CEOs must understand uniqueness of journalism

Friday, July 10th, 2020 00:00 |

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There is a thick canvas of gloom covering the media sector. This past week alone, faces that have for long greeted the country every evening, breaking the day’s news, switched off the lights and walked off the set not knowing when and if they will ever return.

Those remaining waved cautiously not knowing when their luck will run out. Those in the C-Suites are busy cracking their heads on how to stay afloat.

But it seems the answers they come up with have always been the same: Re-size the newsroom, embrace technology, package information for the e-platforms, cut down costs, et al.

It is the same tools that have been drilled into the minds of business “saviours” wearing the MBA cap.

If we consider journalism as business for a moment, how can the business of journalism be saved? By understanding it.

Journalism is simply the art of story-telling and the product of journalism is stories – all round well told stories – not the newspaper or the television box, but the stories in them.

Can solid MBA models save story-telling? Story-telling is a creative sector and you do not get better stories by cutting the numbers, the pages on which those stories are told or where they may be available.

You get better stories by firing up the creative genius at the heart of story-telling.

The business models may do well in the manufacturing sector where once the machines have been set a single finger can switch on the power and once you have your raw materials in then you can wait at the end of the assembly line to collect your products. 

You increase production by running the machine longer, more efficiently or even faster. A good story can not be hastened.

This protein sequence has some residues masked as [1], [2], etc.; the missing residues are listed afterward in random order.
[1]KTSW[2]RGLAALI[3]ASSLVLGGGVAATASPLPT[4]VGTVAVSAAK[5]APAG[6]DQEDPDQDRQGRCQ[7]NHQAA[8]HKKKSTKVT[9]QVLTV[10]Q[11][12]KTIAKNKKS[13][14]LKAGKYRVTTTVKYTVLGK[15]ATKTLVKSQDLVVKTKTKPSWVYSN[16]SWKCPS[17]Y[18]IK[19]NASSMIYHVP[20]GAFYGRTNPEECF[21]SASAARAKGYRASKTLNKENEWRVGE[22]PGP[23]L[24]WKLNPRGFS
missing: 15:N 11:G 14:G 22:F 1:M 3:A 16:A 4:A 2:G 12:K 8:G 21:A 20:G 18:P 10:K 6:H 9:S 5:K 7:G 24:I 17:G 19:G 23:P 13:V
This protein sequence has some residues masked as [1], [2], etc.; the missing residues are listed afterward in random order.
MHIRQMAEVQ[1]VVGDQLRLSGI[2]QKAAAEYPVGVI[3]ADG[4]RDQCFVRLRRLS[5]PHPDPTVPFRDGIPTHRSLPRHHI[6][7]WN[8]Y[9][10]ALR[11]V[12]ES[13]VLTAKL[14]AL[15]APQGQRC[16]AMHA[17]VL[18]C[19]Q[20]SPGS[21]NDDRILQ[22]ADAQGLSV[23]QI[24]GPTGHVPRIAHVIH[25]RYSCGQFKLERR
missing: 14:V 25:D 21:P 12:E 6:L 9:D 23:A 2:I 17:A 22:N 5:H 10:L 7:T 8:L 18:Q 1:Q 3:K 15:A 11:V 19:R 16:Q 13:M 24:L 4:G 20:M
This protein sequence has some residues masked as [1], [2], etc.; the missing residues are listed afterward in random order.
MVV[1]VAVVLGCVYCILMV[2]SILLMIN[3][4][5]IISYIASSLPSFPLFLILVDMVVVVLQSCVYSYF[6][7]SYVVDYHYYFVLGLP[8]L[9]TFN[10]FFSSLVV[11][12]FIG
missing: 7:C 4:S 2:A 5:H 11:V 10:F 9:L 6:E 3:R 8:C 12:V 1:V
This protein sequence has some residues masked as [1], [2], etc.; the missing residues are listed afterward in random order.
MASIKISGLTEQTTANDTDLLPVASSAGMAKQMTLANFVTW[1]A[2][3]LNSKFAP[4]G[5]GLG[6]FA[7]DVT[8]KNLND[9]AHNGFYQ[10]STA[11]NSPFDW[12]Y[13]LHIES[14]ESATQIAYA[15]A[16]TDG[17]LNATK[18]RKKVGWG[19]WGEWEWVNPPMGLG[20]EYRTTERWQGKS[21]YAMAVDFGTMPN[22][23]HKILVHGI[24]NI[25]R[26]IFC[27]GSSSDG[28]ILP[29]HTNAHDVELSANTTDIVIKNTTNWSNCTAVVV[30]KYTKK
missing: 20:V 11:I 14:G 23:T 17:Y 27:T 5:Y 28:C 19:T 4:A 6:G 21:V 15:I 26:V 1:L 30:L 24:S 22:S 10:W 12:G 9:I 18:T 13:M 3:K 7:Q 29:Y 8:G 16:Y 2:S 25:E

Great writers, the creative minds that are the mainstay of the industry, can be a difficult lot indeed to deal with.

They are hard to fit in a three piece suit. They sometimes show up with unkempt hair, sometimes a cigarette in hand muttering incoherently then sit down at a computer terminal and before you know it they are carrying you into their world of rich imagination, sometimes carrying the country with them.

Such minds are not easily replicable. Nobody reads news like Raphael Tuju, draws cartoons like Shapiro or Godfrey Mwampembwa, writes like Kamau Ngotho, or has an encyclopaedic mind like Philip Ochieng’.

How do you ever improve the quality of your product by getting rid of Joe Rodrigues, for example?

It has been decades since Wahome Mutahi took the path of all men and journeyed to a land from where mortals never return. He will never be replaced because there can never be another Whispers. 

This is where the C-Suites get it wrong. Tasked to deliver good figures that will please shareholders, they fall back on the same strategies that worked in the manufacture and sale of soap: cost the expenses in covering a story, reduce the overheads by firing the story-tellers, and so on.

But the departure of a story-teller marks the end of your product. There are many viewers who will swear that nobody can broadcast football like Leonard Mambo Mbotela and that soccer is not the same without him behind the microphone.

You get rid of him, they swim with him to the starry nihilism, never once looking back at the station from where he worked, or the football that he loved.

This is the uniqueness of the world of journalism. It may very well be that the way to increase profits is not to get rid of the old story tellers  but to add on their numbers.

Maybe the problem is that there are many pretenders in journalism and the C-Suites do not know the difference between the real the ones and the pretenders. 

The challenge is to hire the right people from the beginning, and keep building on that foundation. 

That way you never dilute the product and it may be the only way to keep the stock market happy. — The writer is Dean, School of Communication, Daystar University

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